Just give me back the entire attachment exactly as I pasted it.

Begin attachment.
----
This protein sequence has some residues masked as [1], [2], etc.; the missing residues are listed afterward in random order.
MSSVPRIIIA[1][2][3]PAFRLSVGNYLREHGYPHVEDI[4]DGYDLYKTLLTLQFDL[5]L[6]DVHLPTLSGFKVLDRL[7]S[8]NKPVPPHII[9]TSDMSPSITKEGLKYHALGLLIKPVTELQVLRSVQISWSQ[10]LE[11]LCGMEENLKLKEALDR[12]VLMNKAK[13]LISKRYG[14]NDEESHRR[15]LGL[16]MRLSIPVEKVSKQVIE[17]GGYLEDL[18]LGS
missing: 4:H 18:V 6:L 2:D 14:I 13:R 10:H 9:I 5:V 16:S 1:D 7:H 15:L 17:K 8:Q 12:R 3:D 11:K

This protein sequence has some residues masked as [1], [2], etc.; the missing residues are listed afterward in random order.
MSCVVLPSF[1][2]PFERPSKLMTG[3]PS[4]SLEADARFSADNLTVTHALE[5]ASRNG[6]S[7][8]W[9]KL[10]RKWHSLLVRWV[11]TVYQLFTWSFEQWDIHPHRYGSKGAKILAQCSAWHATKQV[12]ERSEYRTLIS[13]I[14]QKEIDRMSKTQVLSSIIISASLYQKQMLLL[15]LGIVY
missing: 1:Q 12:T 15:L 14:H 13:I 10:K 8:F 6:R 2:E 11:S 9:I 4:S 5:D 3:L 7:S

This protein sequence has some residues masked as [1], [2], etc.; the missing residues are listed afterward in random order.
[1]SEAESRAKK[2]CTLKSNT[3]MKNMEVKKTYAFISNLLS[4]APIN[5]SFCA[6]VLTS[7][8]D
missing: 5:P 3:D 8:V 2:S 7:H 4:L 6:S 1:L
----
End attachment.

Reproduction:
This protein sequence has some residues masked as [1], [2], etc.; the missing residues are listed afterward in random order.
MSSVPRIIIA[1][2][3]PAFRLSVGNYLREHGYPHVEDI[4]DGYDLYKTLLTLQFDL[5]L[6]DVHLPTLSGFKVLDRL[7]S[8]NKPVPPHII[9]TSDMSPSITKEGLKYHALGLLIKPVTELQVLRSVQISWSQ[10]LE[11]LCGMEENLKLKEALDR[12]VLMNKAK[13]LISKRYG[14]NDEESHRR[15]LGL[16]MRLSIPVEKVSKQVIE[17]GGYLEDL[18]LGS
missing: 4:H 18:V 6:L 2:D 14:I 13:R 10:H 9:I 5:V 16:S 1:D 7:H 15:L 17:K 8:Q 12:R 3:D 11:K

This protein sequence has some residues masked as [1], [2], etc.; the missing residues are listed afterward in random order.
MSCVVLPSF[1][2]PFERPSKLMTG[3]PS[4]SLEADARFSADNLTVTHALE[5]ASRNG[6]S[7][8]W[9]KL[10]RKWHSLLVRWV[11]TVYQLFTWSFEQWDIHPHRYGSKGAKILAQCSAWHATKQV[12]ERSEYRTLIS[13]I[14]QKEIDRMSKTQVLSSIIISASLYQKQMLLL[15]LGIVY
missing: 1:Q 12:T 15:L 14:H 13:I 10:K 8:F 6:R 2:E 11:S 9:I 4:S 5:D 3:L 7:S

This protein sequence has some residues masked as [1], [2], etc.; the missing residues are listed afterward in random order.
[1]SEAESRAKK[2]CTLKSNT[3]MKNMEVKKTYAFISNLLS[4]APIN[5]SFCA[6]VLTS[7][8]D
missing: 5:P 3:D 8:V 2:S 7:H 4:L 6:S 1:L